Interview with Shigeri Shiraki-san from Shiraki Shuzo


From the beginning of our interview, Shigeri Shiraki-san impressed me with her vision of the saké world. She is an adventurer who does not seem to be afraid of anything, a woman of character as we like them who have ideas and who go after things. Like the Daruma* effigy of her Maison, she always gets up and embraces her Gifu region for which she has great admiration. The work she carries out within Shiraki Shuzo is not only for her but it is also for her whole community. A great notion of sustainability for a Kura that specializes in aged sake called Koshu.


*Traditionally red papier-mâché figurine with a round shape (no arms, no legs), a mustache and large open eyes. It is a symbol of perseverance, luck and success.




1) Why did you decide to take over from your father?


At the end of the Edo era in 1835, our Maison was already producing sake. In 1891 a terrible earthquake destroyed our Kura and we had to rebuilt it. That's when we decided to call our sakés range Daruma Masamune. Daruma never falls, it always gets up. Like us! My father is the sixth generation, and I am the middle of 3 sisters. I have always lived in the Kura: from the age of 3 I was watching my father work. It was also during this period that he decided to age his sakés. My sisters didn't want to take over, so I'm the one representing the seventh generation.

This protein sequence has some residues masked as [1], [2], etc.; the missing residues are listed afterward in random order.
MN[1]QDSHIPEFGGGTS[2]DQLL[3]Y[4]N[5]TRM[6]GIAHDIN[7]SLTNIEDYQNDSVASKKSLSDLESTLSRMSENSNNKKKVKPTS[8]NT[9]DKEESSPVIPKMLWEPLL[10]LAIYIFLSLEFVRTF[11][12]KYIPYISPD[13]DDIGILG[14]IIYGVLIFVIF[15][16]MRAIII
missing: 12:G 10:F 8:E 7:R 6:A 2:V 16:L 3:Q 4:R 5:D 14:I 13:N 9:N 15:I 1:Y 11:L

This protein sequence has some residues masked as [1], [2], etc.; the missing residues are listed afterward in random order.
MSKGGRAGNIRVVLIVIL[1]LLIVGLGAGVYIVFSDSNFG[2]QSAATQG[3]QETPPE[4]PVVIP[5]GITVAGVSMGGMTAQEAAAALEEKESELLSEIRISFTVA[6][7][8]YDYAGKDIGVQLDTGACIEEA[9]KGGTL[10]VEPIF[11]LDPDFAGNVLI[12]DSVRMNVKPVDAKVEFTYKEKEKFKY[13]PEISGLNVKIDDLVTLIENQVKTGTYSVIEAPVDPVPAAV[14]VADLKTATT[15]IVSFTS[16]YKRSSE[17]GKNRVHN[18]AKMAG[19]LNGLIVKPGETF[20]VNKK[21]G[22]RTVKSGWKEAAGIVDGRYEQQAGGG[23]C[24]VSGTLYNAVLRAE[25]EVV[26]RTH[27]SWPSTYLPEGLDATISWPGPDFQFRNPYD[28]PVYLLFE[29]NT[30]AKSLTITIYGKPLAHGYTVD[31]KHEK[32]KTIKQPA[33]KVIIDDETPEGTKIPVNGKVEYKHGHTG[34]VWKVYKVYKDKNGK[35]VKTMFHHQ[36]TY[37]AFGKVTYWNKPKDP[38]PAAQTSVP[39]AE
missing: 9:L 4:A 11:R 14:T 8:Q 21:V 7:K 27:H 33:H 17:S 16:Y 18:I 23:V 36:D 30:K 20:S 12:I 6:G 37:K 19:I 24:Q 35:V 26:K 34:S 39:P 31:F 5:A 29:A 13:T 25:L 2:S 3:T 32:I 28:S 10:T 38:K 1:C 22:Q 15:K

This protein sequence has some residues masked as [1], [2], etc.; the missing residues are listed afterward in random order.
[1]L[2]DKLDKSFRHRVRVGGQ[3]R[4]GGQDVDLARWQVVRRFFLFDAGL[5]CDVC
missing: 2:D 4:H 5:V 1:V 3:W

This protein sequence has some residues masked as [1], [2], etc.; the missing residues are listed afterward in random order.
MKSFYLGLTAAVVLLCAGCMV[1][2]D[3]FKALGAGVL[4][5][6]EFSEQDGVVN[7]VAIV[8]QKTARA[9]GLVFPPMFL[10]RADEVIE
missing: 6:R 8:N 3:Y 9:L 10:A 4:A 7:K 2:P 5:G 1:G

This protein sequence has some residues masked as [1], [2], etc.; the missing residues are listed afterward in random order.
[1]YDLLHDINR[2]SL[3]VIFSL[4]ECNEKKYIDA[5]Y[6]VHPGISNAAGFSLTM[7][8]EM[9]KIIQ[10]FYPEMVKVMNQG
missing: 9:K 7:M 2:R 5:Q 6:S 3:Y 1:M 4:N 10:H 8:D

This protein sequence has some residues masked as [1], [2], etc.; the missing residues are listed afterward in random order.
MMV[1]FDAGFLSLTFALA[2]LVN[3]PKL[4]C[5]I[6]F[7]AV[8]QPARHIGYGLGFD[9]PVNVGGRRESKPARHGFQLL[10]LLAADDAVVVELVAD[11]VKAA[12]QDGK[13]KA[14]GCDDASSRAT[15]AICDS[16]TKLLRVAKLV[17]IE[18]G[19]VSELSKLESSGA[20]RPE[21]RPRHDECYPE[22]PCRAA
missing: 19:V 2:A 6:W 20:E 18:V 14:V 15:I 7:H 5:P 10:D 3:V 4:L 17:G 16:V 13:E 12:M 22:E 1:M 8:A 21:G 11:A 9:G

2) Did you find it difficult to take the Kura over?


31 years ago, when I took over from my father, it was very rare to see a woman in a Kura, but I didn't find it difficult. In general, it is the son or the son-in-law who takes over the Maison. Today, I am the Kuramoto and my husband is the Toji.



3) What is your role?


I think about the choice of saké that would be good to produce and how to sell it. I also take care of communication: we make short videos about “What are our sakés?” and I also manage marketing and sales. I do less administration than before though.

I am very attentive to how to promote the Gifu region: for example, we use rice from the region but also, and above all, rice produced locally around the Kura. It is important to evolve together.




4) Why is your House specialized in Koshu?